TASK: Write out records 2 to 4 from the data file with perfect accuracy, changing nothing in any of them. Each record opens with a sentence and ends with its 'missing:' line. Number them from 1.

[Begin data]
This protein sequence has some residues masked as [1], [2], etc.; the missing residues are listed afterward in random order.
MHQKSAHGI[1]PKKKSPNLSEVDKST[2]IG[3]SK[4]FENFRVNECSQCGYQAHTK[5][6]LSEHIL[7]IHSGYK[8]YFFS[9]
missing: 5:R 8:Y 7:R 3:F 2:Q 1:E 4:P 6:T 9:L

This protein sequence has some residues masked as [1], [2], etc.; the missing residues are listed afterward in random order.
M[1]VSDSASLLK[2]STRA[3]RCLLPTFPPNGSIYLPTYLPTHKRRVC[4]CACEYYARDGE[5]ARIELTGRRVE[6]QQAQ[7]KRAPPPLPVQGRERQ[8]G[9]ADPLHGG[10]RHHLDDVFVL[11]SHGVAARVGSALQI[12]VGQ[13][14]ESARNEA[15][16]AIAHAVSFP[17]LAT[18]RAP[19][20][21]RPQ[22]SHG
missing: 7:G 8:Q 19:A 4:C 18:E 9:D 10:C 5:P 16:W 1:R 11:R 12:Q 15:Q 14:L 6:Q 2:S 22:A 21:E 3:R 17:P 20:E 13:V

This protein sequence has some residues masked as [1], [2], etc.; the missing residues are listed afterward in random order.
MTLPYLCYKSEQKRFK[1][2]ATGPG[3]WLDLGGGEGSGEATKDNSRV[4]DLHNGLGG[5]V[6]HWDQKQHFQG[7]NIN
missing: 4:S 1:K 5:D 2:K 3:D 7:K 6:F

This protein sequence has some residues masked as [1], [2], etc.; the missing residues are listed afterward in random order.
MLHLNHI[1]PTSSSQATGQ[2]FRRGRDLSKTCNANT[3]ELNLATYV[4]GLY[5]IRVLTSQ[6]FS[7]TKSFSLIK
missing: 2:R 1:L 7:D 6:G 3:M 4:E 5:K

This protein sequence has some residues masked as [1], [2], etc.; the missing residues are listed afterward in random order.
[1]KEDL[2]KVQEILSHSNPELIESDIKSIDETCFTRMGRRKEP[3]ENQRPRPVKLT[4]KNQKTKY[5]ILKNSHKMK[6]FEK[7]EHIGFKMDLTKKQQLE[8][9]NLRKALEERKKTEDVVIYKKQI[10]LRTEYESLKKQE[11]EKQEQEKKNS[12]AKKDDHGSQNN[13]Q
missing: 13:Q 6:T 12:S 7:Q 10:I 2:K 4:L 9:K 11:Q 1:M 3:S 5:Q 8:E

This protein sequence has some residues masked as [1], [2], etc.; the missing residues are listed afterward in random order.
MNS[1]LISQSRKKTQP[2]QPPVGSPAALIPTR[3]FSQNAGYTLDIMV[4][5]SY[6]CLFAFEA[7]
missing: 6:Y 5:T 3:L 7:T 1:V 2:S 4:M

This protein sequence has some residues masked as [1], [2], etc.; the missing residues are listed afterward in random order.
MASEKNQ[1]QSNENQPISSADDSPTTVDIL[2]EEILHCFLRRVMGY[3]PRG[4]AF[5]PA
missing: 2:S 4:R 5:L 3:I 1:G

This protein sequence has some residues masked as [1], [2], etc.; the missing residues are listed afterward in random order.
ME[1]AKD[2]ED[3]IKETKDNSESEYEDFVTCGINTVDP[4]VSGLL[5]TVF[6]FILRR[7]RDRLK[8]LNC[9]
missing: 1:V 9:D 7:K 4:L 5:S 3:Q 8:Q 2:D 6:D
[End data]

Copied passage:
This protein sequence has some residues masked as [1], [2], etc.; the missing residues are listed afterward in random order.
M[1]VSDSASLLK[2]STRA[3]RCLLPTFPPNGSIYLPTYLPTHKRRVC[4]CACEYYARDGE[5]ARIELTGRRVE[6]QQAQ[7]KRAPPPLPVQGRERQ[8]G[9]ADPLHGG[10]RHHLDDVFVL[11]SHGVAARVGSALQI[12]VGQ[13][14]ESARNEA[15][16]AIAHAVSFP[17]LAT[18]RAP[19][20][21]RPQ[22]SHG
missing: 7:G 8:Q 19:A 4:C 18:E 9:D 10:C 5:P 16:W 1:R 11:R 12:Q 15:Q 14:L 6:Q 2:S 22:A 21:E 3:R 17:P 20:E 13:V

This protein sequence has some residues masked as [1], [2], etc.; the missing residues are listed afterward in random order.
MTLPYLCYKSEQKRFK[1][2]ATGPG[3]WLDLGGGEGSGEATKDNSRV[4]DLHNGLGG[5]V[6]HWDQKQHFQG[7]NIN
missing: 4:S 1:K 5:D 2:K 3:D 7:K 6:F

This protein sequence has some residues masked as [1], [2], etc.; the missing residues are listed afterward in random order.
MLHLNHI[1]PTSSSQATGQ[2]FRRGRDLSKTCNANT[3]ELNLATYV[4]GLY[5]IRVLTSQ[6]FS[7]TKSFSLIK
missing: 2:R 1:L 7:D 6:G 3:M 4:E 5:K